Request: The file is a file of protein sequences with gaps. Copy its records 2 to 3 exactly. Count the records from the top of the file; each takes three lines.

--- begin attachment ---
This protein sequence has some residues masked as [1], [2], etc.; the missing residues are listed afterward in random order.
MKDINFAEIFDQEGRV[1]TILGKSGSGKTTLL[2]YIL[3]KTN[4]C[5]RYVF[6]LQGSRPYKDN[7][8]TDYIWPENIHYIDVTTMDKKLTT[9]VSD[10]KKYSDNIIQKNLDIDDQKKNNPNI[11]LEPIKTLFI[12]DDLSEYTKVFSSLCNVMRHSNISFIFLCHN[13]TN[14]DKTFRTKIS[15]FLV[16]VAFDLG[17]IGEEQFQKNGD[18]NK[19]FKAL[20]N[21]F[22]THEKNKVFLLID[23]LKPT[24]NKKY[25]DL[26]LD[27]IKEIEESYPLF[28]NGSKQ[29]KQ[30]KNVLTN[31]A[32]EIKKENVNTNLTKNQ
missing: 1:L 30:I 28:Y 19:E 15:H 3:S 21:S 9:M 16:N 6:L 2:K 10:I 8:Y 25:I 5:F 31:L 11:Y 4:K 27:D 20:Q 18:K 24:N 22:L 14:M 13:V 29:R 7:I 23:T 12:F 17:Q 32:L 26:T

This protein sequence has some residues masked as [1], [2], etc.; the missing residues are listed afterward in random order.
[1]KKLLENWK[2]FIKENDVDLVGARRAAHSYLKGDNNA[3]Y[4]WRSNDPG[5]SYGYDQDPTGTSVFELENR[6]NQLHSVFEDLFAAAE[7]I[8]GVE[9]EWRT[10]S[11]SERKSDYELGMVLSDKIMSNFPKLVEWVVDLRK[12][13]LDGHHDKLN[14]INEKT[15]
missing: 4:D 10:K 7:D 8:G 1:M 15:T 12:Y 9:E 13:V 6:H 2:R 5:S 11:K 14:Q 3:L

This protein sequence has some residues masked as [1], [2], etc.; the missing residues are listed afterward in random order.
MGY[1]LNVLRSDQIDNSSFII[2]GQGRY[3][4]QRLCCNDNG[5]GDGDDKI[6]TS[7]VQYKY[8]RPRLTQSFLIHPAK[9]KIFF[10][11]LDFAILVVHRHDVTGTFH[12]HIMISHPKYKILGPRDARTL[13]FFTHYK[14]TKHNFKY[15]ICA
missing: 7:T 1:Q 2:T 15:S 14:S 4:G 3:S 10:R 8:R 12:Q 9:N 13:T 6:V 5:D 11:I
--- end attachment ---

This protein sequence has some residues masked as [1], [2], etc.; the missing residues are listed afterward in random order.
[1]KKLLENWK[2]FIKENDVDLVGARRAAHSYLKGDNNA[3]Y[4]WRSNDPG[5]SYGYDQDPTGTSVFELENR[6]NQLHSVFEDLFAAAE[7]I[8]GVE[9]EWRT[10]S[11]SERKSDYELGMVLSDKIMSNFPKLVEWVVDLRK[12][13]LDGHHDKLN[14]INEKT[15]
missing: 4:D 10:K 7:D 8:G 1:M 15:T 12:Y 9:E 13:V 6:H 2:R 5:S 11:K 14:Q 3:L

This protein sequence has some residues masked as [1], [2], etc.; the missing residues are listed afterward in random order.
MGY[1]LNVLRSDQIDNSSFII[2]GQGRY[3][4]QRLCCNDNG[5]GDGDDKI[6]TS[7]VQYKY[8]RPRLTQSFLIHPAK[9]KIFF[10][11]LDFAILVVHRHDVTGTFH[12]HIMISHPKYKILGPRDARTL[13]FFTHYK[14]TKHNFKY[15]ICA
missing: 7:T 1:Q 2:T 15:S 14:S 4:G 3:S 10:R 8:R 12:Q 9:N 13:T 6:V 5:D 11:I